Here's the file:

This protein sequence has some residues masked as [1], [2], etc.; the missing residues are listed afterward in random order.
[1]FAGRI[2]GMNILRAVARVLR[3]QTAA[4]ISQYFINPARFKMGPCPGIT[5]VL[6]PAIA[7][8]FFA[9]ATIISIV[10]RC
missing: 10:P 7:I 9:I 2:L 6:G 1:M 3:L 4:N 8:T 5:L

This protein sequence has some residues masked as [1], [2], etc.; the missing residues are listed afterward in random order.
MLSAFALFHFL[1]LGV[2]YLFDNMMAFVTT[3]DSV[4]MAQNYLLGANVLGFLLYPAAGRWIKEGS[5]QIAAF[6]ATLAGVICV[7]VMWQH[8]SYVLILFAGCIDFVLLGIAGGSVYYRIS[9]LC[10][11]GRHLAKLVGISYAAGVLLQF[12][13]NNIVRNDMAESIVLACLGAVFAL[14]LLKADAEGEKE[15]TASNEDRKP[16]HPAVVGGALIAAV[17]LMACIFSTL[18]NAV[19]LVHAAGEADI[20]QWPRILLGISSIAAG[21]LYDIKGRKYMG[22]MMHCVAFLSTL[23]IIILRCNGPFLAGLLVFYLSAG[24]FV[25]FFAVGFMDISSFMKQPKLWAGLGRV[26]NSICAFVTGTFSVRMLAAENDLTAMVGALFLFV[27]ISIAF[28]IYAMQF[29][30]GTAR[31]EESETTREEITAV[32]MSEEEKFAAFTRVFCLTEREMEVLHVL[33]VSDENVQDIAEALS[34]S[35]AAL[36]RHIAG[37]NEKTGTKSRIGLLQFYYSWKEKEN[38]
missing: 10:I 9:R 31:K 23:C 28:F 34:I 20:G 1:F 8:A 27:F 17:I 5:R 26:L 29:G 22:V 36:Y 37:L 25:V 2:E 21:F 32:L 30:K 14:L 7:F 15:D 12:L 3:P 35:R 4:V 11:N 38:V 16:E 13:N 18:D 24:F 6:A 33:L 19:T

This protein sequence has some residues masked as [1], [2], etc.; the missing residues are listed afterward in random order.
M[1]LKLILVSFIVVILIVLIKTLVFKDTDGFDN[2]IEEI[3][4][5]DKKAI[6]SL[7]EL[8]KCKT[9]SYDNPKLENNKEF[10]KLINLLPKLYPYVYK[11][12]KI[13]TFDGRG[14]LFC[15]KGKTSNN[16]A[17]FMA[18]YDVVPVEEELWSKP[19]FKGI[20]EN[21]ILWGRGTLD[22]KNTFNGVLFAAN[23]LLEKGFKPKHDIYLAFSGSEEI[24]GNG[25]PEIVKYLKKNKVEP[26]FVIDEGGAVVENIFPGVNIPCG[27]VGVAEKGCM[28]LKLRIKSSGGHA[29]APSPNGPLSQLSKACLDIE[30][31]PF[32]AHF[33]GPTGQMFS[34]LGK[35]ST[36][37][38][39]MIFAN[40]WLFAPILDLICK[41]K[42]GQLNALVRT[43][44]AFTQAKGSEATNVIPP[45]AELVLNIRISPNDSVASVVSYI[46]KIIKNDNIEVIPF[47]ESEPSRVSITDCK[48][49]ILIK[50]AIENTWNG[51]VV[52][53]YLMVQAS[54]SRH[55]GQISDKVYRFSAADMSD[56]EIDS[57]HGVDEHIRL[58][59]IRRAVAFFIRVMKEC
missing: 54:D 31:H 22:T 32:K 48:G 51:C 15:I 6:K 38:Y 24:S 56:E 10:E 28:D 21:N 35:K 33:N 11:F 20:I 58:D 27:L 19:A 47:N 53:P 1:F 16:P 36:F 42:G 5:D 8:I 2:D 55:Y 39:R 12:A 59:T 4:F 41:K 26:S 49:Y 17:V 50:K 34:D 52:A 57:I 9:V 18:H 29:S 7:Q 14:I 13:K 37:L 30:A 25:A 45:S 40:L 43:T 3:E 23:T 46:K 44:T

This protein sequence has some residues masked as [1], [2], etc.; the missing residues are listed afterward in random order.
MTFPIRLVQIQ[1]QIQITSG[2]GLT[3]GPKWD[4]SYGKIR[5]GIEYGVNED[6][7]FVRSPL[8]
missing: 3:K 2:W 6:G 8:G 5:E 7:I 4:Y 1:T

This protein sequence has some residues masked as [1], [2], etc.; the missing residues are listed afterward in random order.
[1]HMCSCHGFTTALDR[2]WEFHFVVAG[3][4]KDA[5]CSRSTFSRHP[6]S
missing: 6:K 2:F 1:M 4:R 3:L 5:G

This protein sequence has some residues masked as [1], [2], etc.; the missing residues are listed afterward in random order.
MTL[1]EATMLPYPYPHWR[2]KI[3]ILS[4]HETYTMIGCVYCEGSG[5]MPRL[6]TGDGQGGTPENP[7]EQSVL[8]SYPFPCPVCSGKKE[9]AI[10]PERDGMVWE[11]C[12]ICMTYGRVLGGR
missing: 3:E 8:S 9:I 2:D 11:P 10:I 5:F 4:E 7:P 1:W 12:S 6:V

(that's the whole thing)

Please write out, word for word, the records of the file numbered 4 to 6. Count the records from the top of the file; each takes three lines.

This protein sequence has some residues masked as [1], [2], etc.; the missing residues are listed afterward in random order.
MTFPIRLVQIQ[1]QIQITSG[2]GLT[3]GPKWD[4]SYGKIR[5]GIEYGVNED[6][7]FVRSPL[8]
missing: 3:K 2:W 6:G 8:G 5:E 7:I 4:Y 1:T

This protein sequence has some residues masked as [1], [2], etc.; the missing residues are listed afterward in random order.
[1]HMCSCHGFTTALDR[2]WEFHFVVAG[3][4]KDA[5]CSRSTFSRHP[6]S
missing: 6:K 2:F 1:M 4:R 3:L 5:G

This protein sequence has some residues masked as [1], [2], etc.; the missing residues are listed afterward in random order.
MTL[1]EATMLPYPYPHWR[2]KI[3]ILS[4]HETYTMIGCVYCEGSG[5]MPRL[6]TGDGQGGTPENP[7]EQSVL[8]SYPFPCPVCSGKKE[9]AI[10]PERDGMVWE[11]C[12]ICMTYGRVLGGR
missing: 3:E 8:S 9:I 2:D 11:P 10:I 5:F 4:E 7:P 1:W 12:S 6:V